For this crime, Mumbai police know the thieves but can't arrest them

Feb 10, 2017, 18:26 IST | Rupsa Chakraborty

The cycle after the wheels were stolen
The cycle after the wheels were stolen

When advocate Arpan Malwankar bought his 10-year-old son Shardul a new cycle for his birthday, he had no idea it would become the cause of his heartbreak, too. After he discovered that three minors had brazenly stolen its tyres from his Bhandup home -- an ev­ent that was caught on CCTV -- he also found there was nothing he could do about it.

According to new directives by the Ministry of Women and Child Development in May, no FIR can be filed against a minor for petty offences. According to Malwankar, "The police found the CCTV footage that identifies the miscreants, but they can’t do much as the new directives tie their hands. If you see the footage, they seem extremely confident and carefree. There is not an ounce of tension on their faces. If they don’t fear the law, then the future can be fatal."


CCTV grab shows the three walking away with the wheels

Meanwhile, even as Kanjurmarg police has confirmed the incident, an officer said, "As they are minors, we don’t have the power to arrest them. So they will be called to the police station along with their parents and the stolen wheels will be handed over to the complainant. In such cases, we inform the juvenile board."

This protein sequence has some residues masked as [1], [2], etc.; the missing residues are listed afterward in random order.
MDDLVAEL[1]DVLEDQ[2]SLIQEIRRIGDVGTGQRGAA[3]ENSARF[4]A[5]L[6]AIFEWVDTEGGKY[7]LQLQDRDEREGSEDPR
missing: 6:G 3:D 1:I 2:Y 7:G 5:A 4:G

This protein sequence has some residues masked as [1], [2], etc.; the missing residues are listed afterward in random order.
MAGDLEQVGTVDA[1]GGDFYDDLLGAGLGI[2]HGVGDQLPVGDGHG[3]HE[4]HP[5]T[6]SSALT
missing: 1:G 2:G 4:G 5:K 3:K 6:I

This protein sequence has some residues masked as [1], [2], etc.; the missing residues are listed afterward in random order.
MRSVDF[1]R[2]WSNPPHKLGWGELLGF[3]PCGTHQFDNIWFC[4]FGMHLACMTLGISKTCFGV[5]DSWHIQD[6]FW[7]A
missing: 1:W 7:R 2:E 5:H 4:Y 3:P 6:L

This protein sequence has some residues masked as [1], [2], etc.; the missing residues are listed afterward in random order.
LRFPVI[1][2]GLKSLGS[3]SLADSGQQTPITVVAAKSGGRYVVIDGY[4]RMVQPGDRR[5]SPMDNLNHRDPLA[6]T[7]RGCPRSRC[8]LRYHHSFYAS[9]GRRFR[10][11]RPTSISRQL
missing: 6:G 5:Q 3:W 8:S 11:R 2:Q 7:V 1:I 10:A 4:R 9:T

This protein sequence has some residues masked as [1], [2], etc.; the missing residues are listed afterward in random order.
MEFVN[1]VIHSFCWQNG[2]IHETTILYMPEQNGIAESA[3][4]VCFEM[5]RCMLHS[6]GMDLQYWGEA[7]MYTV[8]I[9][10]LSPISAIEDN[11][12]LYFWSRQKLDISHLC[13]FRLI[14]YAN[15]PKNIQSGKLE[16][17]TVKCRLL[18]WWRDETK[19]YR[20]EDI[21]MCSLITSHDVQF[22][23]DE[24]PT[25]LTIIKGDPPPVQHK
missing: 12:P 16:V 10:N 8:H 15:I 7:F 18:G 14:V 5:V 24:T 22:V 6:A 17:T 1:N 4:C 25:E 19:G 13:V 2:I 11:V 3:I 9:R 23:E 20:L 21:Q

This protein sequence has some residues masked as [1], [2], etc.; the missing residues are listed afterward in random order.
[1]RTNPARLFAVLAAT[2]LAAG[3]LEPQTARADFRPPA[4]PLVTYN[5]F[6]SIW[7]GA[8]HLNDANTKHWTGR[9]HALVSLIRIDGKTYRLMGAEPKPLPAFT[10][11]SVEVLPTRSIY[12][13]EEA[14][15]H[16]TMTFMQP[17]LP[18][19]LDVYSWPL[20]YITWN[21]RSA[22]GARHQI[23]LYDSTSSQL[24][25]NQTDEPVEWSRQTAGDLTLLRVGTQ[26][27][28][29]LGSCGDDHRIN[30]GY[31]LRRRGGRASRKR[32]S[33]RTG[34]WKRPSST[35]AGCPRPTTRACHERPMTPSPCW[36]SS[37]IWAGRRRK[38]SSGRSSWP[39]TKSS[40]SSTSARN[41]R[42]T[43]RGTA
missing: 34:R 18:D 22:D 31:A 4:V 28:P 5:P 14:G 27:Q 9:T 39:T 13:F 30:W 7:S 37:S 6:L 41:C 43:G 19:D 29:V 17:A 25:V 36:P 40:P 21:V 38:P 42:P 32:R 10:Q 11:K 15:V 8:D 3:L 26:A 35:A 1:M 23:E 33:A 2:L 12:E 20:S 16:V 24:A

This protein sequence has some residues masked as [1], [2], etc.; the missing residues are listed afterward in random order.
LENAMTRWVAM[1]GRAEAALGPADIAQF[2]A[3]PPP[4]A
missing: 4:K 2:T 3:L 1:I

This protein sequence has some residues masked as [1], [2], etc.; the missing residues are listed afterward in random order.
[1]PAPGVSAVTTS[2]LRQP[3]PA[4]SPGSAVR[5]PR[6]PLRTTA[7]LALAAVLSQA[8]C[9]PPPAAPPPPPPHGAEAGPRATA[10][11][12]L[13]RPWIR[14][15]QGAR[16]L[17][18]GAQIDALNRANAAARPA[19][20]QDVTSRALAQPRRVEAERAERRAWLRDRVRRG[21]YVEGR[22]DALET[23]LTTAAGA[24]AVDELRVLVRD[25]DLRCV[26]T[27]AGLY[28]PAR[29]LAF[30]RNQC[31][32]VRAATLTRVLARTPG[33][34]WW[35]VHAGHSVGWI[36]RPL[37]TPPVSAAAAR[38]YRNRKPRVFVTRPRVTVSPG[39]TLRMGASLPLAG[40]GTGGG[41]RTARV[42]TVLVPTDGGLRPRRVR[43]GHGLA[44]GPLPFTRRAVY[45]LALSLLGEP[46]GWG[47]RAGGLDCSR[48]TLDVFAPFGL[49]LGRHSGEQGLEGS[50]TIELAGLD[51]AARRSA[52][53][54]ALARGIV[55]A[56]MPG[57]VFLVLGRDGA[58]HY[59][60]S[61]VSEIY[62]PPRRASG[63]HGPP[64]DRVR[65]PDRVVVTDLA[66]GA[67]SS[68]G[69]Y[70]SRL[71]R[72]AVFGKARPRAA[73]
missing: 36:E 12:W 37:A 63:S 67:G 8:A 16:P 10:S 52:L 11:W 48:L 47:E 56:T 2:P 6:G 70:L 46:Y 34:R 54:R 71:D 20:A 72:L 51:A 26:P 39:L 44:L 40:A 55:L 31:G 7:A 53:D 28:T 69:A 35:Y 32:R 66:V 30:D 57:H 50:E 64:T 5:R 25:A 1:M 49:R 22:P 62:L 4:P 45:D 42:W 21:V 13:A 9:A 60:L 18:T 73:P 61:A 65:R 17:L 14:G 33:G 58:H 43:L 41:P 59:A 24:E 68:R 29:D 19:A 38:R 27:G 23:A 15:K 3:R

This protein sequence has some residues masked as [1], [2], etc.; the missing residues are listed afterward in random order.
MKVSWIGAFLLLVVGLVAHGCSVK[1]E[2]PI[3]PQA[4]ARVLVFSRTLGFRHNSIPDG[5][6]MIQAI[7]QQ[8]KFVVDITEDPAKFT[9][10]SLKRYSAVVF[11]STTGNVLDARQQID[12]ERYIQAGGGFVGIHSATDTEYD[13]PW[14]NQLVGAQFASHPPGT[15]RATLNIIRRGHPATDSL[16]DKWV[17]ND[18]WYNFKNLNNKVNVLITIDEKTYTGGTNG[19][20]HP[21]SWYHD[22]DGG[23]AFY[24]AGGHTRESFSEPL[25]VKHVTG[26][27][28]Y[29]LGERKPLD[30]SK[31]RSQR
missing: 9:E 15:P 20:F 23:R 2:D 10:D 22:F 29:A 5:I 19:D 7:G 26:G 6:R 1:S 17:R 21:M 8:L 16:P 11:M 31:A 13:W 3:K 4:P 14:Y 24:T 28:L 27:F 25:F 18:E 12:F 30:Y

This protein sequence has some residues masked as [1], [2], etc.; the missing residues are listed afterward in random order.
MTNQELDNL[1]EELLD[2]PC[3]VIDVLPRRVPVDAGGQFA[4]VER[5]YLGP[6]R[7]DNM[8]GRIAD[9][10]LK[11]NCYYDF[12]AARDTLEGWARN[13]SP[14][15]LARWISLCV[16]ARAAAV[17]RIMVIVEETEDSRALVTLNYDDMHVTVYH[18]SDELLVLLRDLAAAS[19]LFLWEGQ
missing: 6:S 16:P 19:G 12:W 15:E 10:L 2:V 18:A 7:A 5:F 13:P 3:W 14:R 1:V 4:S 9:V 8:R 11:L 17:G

Another officer said, "Earlier, if any minor was taken into custody, an FIR was needed. But now, an FIR can be registered only if the crime is very serious."

New rule states
As per Chapter 3 of the new rule book, no FIR can be registered against a minor for committing a petty crime. Form 1 states that the case has to be filed by a child welfare officer at a police station or special juvenile protection unit, that has to be submitted to the Juvenile Justice Board.

State has second highest numbers
According to the latest data released by the Nat­io­nal Crime Records Bur­eau (NCRB), Maharashtra has the second highest number of juvenile crimes after MP. In 2011 and 2012 4,775 and 4,507 juvenile crimes were reported in each state respectively. In 2013, Maharashtra’s num­ber went up to 5,708. In 2014, it decreased to 5,175, but in 2015, it again jumped to 5,482.

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